Jess Marlow

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Jess Marlow
Born Myron Jess Marlow
(1929-11-29) November 29, 1929 (age 84)
Salem, IL
Occupation News anchor
Notable credit(s) KNBC-TV Ch. 4
KCBS-TV Ch. 2
KCET-TV Ch. 28
Spouse(s) Phyllis

Myron Jess Marlow (born November 29, 1929) is a retired Los Angeles television newsman. He hails from Salem, IL and was an anchor at KNTV-TV, KNBC-TV and KCBS-TV for over 40 years, beginning in the late 1950s. As an anchor, Marlow also delivered commentaries for KNBC and hosted the station's public affairs program "News Conference", He also filed reports from Vietnam and the Soviet Union. He and his wife Phyllis live in Colorado.

Marlow began his TV career in 1958 at a station in Rock Island, IL. He moved from Rock Island to San Jose California. He was first a reporter and then became Anchor for KNTV, then an ABC affiliate. He was regarded as a knowledgeable reporter covering politics, including the beginning of Ronald Reagan's first campaign for Governor. NBC learned of Jess Marlow's excellent skills and hired him. Also hired at the same time was another Midwestern television newsman, Tom Brokaw. Jess came to KNBC in 1966 as a reporter and became an anchor in 1968. At one point, Jess anchored the 5 pm news with Tom Snyder at 6 PM and Tom Brokaw at 11 PM. In 1980, Jess moved to KCBS and moved back to KNBC in 1986. While at KCBS, his co-anchor was Connie Chung.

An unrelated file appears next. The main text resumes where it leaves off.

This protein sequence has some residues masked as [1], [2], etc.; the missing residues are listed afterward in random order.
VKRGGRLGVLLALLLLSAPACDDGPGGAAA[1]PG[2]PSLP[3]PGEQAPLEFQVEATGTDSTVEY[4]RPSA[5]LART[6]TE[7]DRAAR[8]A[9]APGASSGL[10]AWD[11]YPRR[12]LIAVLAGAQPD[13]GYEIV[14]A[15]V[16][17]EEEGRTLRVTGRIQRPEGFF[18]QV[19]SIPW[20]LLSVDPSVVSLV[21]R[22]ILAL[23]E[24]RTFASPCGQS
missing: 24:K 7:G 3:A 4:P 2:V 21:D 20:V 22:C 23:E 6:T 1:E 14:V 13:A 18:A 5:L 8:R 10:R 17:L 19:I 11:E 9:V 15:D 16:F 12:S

He retired in 1997, but returned to host "Life & Times", a Southern California public affairs program on KCET-TV in 2001 until he officially retired in 2003. His plan was to move to Santa Fe, New Mexico.[1]

During his 37 years in Los Angeles, which began in 1966, he won numerous awards, including an Emmy and a star on the Hollywood Walk of Fame on 14 May 1999, located at 6420 Hollywood Blvd.[2]

He had worked with many television news anchors during his period in Los Angeles, including Kelly Lange, Colleen Williams, Paul Moyer and his "Life & Times" co-host Val Zavala. He was also very involved in professional journalism organizations, including to help found the Foundation for American Communications which, for more than a quarter-century, was the leading educator of working journalists. He received many awards for his outstanding reporting and leadership in journalism and was highly regarded by his colleagues and those he covered.

At his last broadcast, Marlow said: "You may have heard and you may have cheered that it's my final broadcast, and I hope I'm glad to be here."

References[edit]

  1. ^ Lee Margulies, Jess Marlow to retire and leave L.A., Los Angeles Times, April 29, 2003
  2. ^ IMDB: Awards for Jess Marlow [1]

External links[edit]